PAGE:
Add Heading HereMt. Silverheels (13,822 ft.)
Palmer Peak (12,517 ft.)
Participants: cftbq, Cimarron
RT: 10.3 mi., 6 hrs., 40 min.
Vertical: 3,830 ft.
Unable to climb any 14ers, but not wanting to waste a week of good summer weather, I decided to pick an easy centennial that I'd been thinking about for a long time. I got my ultra-low clearance Honda Accord to the 2WD trailhead (the intersection of FS 659 and FS 184) just before 5:30 am. I had no qualms about hiking, instead of driving, the remaining mile to the 4WD trailhead, since I had only barely 3,000 feet to go to the summit of Silverheals.
It took a little doing to find a way across the creek (which vehicles simply ford) without getting my feet wet, but I did it. Cimarron, of course, just plodded through the water...
There were no vehicles at the upper trailhead, and I took off up the steep closed section of the road above there at a good pace. An hour of hiking got me to about 12,200 ft., where the 4WD tracks finally give out, to be replaced by a single track trail. I ate and drank a bit, and climbed a short distance onto the crest of the ridge proper.
The rest of the route is basically visible from this point. Without the road, the character of the hike changes to a mix of tundra interspersed with dinner plate talus(especially on ridge points). There are occasional cairns (a couple of them huge!), but I just tried for the line of least resistance near the ridge crest. I got to the fairly large stone windbreak on the summit 2 hours and 58 minutes after setting out.
Looking off to the east, I abandoned the idea of adding Little Baldy Mtn. to my day, because the valley on its west side, which I would have had to cross to avoid re-climbing Silverheels, looked very wet and possible boggy. Instead, I descended more or less directly to the saddle between Silverheels and Palmer Peak.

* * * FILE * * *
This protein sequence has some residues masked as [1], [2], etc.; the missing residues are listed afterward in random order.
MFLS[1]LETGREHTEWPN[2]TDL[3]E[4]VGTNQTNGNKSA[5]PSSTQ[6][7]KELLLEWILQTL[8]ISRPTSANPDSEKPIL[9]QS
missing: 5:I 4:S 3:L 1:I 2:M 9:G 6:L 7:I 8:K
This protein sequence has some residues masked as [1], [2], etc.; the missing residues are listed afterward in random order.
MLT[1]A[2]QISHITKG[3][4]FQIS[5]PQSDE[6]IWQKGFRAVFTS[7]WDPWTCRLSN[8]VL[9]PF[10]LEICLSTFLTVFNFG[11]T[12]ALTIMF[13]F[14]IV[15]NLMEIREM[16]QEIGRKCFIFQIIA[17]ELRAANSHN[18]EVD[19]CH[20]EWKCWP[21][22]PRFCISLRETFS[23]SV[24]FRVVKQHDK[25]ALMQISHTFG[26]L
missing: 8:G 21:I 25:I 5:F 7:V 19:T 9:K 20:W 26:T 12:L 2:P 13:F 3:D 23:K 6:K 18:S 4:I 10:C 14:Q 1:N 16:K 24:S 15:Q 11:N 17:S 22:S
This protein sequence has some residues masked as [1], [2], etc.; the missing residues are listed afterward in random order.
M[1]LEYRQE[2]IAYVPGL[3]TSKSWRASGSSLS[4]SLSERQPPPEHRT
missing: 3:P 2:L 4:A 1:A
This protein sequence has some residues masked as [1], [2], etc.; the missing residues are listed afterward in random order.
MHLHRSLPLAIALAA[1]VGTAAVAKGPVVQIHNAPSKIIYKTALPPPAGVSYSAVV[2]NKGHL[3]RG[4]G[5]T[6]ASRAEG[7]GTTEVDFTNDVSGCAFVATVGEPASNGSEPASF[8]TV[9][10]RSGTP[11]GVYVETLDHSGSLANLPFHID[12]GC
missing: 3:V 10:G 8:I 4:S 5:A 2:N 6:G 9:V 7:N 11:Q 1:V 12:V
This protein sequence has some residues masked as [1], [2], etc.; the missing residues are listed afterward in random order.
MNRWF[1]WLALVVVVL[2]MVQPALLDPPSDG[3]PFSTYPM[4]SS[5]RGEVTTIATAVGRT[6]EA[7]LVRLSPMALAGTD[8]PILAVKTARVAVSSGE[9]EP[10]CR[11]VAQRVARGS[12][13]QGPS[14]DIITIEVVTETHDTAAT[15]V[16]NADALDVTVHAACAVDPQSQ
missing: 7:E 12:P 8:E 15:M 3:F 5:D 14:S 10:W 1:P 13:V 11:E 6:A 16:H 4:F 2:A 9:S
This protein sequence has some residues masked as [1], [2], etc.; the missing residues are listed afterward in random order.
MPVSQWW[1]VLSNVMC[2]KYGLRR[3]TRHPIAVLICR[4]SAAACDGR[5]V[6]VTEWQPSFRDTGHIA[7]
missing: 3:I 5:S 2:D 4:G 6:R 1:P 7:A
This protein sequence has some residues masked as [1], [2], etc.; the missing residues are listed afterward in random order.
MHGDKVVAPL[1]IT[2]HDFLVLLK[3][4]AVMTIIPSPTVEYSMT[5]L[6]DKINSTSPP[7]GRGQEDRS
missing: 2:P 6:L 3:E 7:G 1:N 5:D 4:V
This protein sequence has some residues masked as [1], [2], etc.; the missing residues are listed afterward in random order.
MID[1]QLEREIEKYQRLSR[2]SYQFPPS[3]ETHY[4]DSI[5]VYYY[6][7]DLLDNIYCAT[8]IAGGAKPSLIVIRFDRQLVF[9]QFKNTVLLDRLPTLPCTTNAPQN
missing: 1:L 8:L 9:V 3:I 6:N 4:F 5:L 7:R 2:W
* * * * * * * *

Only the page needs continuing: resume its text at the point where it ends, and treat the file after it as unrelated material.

Numerous tracks which looked like they might be trails showed on the north side of Palmer, and I decided to see if they were. The most prominent one leads off to climber's left (east), and I soon found that it is, indeed, a decent and stable route which does a gently ascending traverse through the talus, winding clockwise around the summit. I was a bit concerned that the rockiness of this route might be hard on Cimarron, but I needn't have worried. As soon as I stopped to catch my own breath, she cruised on past me, not even appearing to work hard at it.
When the trail finally seemed to give out, I just beelined for what appeared to be the location of the summit. Barely 20 minutes after leaving the saddle, I came upon the large cairn marking the summit. Even better, it held a register! The sun had finally begun to warm things up somewhat, so I stayed a while there in the middle of the huge summit area and had a bit of lunch.
After descending more directly back to the saddle, I contoured west around one basin, over a minor ridge point (which also sported a strangely large cairn), and around a second basin, to a saddle, before re-joining my ascent route.
I hit Pt. 12,282 both on the way up and on the way back, even though it's "unnecessary." It has a huge stone windbreak.
Back below timberline, I was glad I had Cimarron along. The route comes to a junction which I had little noted on the way up. I almost followed the main road, which leads off to ones left (east), but Cimarron's nose led her to the right (west), along a fainter track, which is actually the correct route. In no time at all, we were back at the upper TH; still no vehicles. Farther down, almost back to the start, I finally saw the only other person I encountered on the whole route: one person riding an ATV up that last driveable mile. Even though it was more cloudy than sunny, the weather had held off, giving me an easy day to bag this nice centennial 13er.